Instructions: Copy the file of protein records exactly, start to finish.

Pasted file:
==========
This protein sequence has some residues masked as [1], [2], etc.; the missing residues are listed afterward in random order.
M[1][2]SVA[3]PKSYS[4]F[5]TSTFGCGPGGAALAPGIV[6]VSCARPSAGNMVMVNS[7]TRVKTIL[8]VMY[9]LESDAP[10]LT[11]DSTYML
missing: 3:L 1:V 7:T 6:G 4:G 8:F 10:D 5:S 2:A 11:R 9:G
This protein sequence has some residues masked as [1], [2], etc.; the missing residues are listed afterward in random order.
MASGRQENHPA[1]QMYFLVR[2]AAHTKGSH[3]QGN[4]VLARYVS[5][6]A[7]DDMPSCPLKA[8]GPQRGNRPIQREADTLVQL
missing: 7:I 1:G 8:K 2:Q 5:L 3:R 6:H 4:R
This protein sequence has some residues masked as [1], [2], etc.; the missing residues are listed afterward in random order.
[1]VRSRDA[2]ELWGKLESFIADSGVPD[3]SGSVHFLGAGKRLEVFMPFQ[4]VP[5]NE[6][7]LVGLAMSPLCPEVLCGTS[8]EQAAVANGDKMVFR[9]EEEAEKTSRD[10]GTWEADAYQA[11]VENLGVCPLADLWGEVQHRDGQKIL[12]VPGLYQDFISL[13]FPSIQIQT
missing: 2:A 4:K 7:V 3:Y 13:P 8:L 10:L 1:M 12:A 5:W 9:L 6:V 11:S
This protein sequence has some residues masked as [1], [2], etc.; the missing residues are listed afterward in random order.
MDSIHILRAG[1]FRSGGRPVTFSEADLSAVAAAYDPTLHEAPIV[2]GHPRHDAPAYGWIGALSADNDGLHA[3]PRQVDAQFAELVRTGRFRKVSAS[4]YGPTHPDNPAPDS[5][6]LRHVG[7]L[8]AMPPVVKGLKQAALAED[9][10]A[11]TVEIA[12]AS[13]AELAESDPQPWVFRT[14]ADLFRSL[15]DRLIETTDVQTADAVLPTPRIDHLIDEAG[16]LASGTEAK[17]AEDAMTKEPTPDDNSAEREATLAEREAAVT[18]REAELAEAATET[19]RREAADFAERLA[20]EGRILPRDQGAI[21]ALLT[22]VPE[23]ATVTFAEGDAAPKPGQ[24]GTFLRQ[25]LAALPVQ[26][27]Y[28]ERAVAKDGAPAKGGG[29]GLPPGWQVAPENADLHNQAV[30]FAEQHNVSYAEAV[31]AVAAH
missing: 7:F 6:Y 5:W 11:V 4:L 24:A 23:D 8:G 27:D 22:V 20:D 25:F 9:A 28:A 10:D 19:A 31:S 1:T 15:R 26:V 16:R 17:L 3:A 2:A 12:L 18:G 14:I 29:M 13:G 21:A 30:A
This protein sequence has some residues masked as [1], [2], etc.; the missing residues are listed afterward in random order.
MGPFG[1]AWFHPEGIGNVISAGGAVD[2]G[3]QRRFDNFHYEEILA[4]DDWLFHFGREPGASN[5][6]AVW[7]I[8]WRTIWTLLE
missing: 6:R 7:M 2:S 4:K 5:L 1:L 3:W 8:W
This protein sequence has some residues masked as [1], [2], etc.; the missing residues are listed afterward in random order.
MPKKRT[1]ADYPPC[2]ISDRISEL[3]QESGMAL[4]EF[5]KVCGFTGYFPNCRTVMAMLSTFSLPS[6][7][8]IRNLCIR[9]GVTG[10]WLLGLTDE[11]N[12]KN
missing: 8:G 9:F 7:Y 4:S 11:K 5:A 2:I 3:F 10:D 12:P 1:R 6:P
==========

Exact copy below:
This protein sequence has some residues masked as [1], [2], etc.; the missing residues are listed afterward in random order.
M[1][2]SVA[3]PKSYS[4]F[5]TSTFGCGPGGAALAPGIV[6]VSCARPSAGNMVMVNS[7]TRVKTIL[8]VMY[9]LESDAP[10]LT[11]DSTYML
missing: 3:L 1:V 7:T 6:G 4:G 8:F 10:D 5:S 2:A 11:R 9:G
This protein sequence has some residues masked as [1], [2], etc.; the missing residues are listed afterward in random order.
MASGRQENHPA[1]QMYFLVR[2]AAHTKGSH[3]QGN[4]VLARYVS[5][6]A[7]DDMPSCPLKA[8]GPQRGNRPIQREADTLVQL
missing: 7:I 1:G 8:K 2:Q 5:L 3:R 6:H 4:R
This protein sequence has some residues masked as [1], [2], etc.; the missing residues are listed afterward in random order.
[1]VRSRDA[2]ELWGKLESFIADSGVPD[3]SGSVHFLGAGKRLEVFMPFQ[4]VP[5]NE[6][7]LVGLAMSPLCPEVLCGTS[8]EQAAVANGDKMVFR[9]EEEAEKTSRD[10]GTWEADAYQA[11]VENLGVCPLADLWGEVQHRDGQKIL[12]VPGLYQDFISL[13]FPSIQIQT
missing: 2:A 4:K 7:V 3:Y 13:P 8:L 10:L 1:M 12:A 5:W 9:L 6:V 11:S
This protein sequence has some residues masked as [1], [2], etc.; the missing residues are listed afterward in random order.
MDSIHILRAG[1]FRSGGRPVTFSEADLSAVAAAYDPTLHEAPIV[2]GHPRHDAPAYGWIGALSADNDGLHA[3]PRQVDAQFAELVRTGRFRKVSAS[4]YGPTHPDNPAPDS[5][6]LRHVG[7]L[8]AMPPVVKGLKQAALAED[9][10]A[11]TVEIA[12]AS[13]AELAESDPQPWVFRT[14]ADLFRSL[15]DRLIETTDVQTADAVLPTPRIDHLIDEAG[16]LASGTEAK[17]AEDAMTKEPTPDDNSAEREATLAEREAAVT[18]REAELAEAATET[19]RREAADFAERLA[20]EGRILPRDQGAI[21]ALLT[22]VPE[23]ATVTFAEGDAAPKPGQ[24]GTFLRQ[25]LAALPVQ[26][27]Y[28]ERAVAKDGAPAKGGG[29]GLPPGWQVAPENADLHNQAV[30]FAEQHNVSYAEAV[31]AVAAH
missing: 7:F 6:Y 5:W 11:V 4:L 24:A 23:D 8:G 27:D 22:V 20:D 25:F 9:A 28:A 10:D 19:A 31:S 1:T 15:R 26:V 16:R 17:L 3:A 2:A 12:L 18:G 14:I 29:M 13:G 21:A 30:A
This protein sequence has some residues masked as [1], [2], etc.; the missing residues are listed afterward in random order.
MGPFG[1]AWFHPEGIGNVISAGGAVD[2]G[3]QRRFDNFHYEEILA[4]DDWLFHFGREPGASN[5][6]AVW[7]I[8]WRTIWTLLE
missing: 6:R 7:M 2:S 4:K 5:L 1:L 3:W 8:W
This protein sequence has some residues masked as [1], [2], etc.; the missing residues are listed afterward in random order.
MPKKRT[1]ADYPPC[2]ISDRISEL[3]QESGMAL[4]EF[5]KVCGFTGYFPNCRTVMAMLSTFSLPS[6][7][8]IRNLCIR[9]GVTG[10]WLLGLTDE[11]N[12]KN
missing: 8:G 9:F 7:Y 4:S 11:K 5:A 2:I 3:F 10:D 12:P 1:R 6:P